I have used free cash flow as a reasonable proxy for the paper’s net payouts. Given the reading of free cash flow yield for the S&P 500 of 4.7% (as of 23 Jan 2017), the potential value to society of eliminating all existing price inefficiencies in the S&P 500 is about 50bps of the market cap. This finding, that there is still value on the table, provides an incentive for the job of price discovery, from a societal point of view. The lack of a suitable counterfactual, however, means that we cannot quantify directly the amount of value v that active management has delivered from a base of complete market inefficiency. Nonetheless it is probably reasonable to assume that the more efficient financial markets are, the less the economic gain would be from further reducing pricing anomalies and the higher the value society was deriving from active investing (everything else being equal).

There is evidence suggesting that financial markets have become more efficient. Bai, Philippon and Savov claim that using certain measures, prices in financial markets were 80% more efficient in 2010 than 1960, well before the first ever index fund was launched3. The upward trend in improving market efficiency is steady throughout the 50-year sample. Along with a shift towards passive, in the last few decades we have also experienced the rise of high-cost and highly-active alternative sectors like hedge funds. It is plausible to suggest that these two trends have together produced better price discovery for society v.

How about the cost p? The aforementioned study by Kenneth French covered a shorter period of 1980-2006 and his data indicated a relatively stable p throughout the entire period (starting with 64bps in 1980 and ending at 66bps in 2006; 1983 and 1986 saw the highest 74bps and 1981 saw the lowest 56bps). 

The investment world is a complex system, and we have written about this in more depth in a white paper entitled Stronger Investment Theory4. A property of such a system is that it exhibits emergent outcomes arising from the interactions of the participants that cannot be deduced simply by aggregating the properties of these participants – it is a system where the whole is greater than the sum of its parts. Complex systems are, among other things, adaptive and evolving. If we compare financial markets today with any previous point in time, we will see remarkable changes and yet seldom have these changes appeared material at the time.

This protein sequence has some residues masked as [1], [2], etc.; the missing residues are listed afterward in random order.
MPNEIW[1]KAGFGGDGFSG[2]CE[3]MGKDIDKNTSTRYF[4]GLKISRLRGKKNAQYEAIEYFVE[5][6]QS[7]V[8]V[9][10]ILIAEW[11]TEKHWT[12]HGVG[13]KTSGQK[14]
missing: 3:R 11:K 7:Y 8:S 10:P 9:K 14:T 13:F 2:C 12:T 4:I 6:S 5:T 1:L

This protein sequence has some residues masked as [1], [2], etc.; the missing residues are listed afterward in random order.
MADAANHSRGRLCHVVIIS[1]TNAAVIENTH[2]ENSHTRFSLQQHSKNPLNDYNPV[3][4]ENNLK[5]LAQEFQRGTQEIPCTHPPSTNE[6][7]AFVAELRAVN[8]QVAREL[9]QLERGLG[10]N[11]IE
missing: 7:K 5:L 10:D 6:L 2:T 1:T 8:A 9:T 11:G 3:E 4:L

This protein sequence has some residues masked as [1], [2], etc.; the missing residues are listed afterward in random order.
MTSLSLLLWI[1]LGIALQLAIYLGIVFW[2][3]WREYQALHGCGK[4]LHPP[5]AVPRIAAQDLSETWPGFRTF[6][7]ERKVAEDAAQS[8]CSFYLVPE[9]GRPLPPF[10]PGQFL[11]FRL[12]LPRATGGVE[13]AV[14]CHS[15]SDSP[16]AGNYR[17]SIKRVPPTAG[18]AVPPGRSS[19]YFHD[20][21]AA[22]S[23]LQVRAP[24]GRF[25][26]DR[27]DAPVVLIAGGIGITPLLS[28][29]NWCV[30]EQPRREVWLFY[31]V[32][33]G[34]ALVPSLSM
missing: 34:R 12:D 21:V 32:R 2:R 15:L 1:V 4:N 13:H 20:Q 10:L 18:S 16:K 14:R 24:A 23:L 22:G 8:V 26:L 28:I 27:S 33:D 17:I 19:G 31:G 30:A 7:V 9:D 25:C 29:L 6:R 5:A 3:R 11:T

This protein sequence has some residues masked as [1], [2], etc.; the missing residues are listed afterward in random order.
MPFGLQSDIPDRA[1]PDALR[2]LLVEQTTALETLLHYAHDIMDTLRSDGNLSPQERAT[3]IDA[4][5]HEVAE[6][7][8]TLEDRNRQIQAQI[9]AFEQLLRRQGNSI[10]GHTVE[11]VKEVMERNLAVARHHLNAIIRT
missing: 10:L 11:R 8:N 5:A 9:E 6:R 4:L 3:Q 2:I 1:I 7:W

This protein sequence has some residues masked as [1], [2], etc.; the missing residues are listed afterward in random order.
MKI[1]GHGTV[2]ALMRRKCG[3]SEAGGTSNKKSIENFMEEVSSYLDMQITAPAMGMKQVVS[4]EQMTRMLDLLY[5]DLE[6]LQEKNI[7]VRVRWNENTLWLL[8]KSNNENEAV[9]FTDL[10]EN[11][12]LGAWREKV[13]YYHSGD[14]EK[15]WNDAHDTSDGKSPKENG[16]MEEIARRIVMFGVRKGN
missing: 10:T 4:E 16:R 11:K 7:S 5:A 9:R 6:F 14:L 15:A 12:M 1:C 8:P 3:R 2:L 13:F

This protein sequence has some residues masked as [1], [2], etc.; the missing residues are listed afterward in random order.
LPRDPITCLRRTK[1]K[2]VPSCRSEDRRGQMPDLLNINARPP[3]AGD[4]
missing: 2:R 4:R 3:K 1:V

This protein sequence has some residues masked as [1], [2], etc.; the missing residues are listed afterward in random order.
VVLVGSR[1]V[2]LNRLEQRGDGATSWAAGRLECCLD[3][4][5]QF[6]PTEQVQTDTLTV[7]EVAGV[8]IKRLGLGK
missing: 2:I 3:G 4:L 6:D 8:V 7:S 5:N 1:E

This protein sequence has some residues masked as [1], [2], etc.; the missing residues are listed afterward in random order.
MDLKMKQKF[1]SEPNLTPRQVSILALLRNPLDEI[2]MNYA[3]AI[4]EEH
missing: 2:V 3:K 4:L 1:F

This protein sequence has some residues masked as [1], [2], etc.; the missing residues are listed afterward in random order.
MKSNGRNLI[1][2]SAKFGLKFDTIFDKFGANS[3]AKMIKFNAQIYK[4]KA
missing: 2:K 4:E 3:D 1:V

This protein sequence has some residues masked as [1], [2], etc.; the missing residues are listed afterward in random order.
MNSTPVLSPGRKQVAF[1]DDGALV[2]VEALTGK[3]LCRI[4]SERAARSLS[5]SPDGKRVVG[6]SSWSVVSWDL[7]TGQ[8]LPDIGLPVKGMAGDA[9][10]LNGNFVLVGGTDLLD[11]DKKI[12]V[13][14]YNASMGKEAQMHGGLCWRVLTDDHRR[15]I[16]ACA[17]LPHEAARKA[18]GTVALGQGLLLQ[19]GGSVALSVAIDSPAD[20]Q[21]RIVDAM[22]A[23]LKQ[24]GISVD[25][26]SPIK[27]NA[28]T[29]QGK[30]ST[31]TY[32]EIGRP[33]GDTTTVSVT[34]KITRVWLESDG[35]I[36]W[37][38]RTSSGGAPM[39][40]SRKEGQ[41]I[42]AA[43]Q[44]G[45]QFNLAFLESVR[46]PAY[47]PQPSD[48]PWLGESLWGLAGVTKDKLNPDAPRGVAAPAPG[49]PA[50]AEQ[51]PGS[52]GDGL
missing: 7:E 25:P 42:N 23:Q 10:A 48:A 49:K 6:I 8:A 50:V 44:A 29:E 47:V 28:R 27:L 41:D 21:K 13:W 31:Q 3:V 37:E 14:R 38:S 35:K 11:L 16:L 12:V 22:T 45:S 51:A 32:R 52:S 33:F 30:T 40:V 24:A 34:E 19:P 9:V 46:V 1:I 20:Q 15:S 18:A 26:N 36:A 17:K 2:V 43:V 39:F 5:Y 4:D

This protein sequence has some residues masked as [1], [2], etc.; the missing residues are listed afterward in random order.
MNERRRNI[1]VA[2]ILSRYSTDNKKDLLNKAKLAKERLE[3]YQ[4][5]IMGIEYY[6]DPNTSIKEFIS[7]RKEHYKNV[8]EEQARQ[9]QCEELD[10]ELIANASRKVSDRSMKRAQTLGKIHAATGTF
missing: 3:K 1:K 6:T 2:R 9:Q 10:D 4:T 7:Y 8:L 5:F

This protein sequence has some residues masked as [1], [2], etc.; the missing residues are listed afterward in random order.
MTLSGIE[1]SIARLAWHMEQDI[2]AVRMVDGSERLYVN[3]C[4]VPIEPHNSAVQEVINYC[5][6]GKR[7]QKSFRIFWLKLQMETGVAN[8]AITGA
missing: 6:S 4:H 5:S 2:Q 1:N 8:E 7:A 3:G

In this live system, it is not the strongest of the species that survive, nor the most intelligent, but the one most adaptable to change. There is no universal truth. There are only temporary hypotheses, which can be discarded and replaced by the financial markets acting as ‘search engines’.

In this context, the ‘search engine’ seems to have found a more optimal solution – better price discovery for the same spend. It looks to have achieved that by moving from a state of predominantly active investing to one that combines both cheap passive and expensive highly active.

So much for the past, what happens now? While it would be hubristic to attempt to predict where a complex system is heading, it is reasonable to expect that this system will continue to search for an even better position. One of the possible future scenarios could involve more in passive, lower fees on hedge fund allocations, and a further shift from 200-stock traditional active portfolios to 20-stock high-conviction portfolios – that is even lower spend for (potentially) even better price discovery. It, of course, hinges on the enablers of price discovery – diversity of risk preferences, cognitive thinking and time horizon in markets – not being impaired by the further shift towards passive. 

1 Looking for Easy Games, Mauboussin, Callahan and Majd, Credit Suisse
2 ‘Real Anomalies’, Van Binsbergen and Opp, 2016  
3 ‘Have Financial Markets Become More Informative, Bai, Philippon and Savov, 2015
4  Thinking Ahead Institute, 2016

Liang Yin, CFA, PhD, is senior investment consultant in the Thinking Ahead Group, an independent research team within Willis Towers Watson and executive to the Thinking Ahead Institute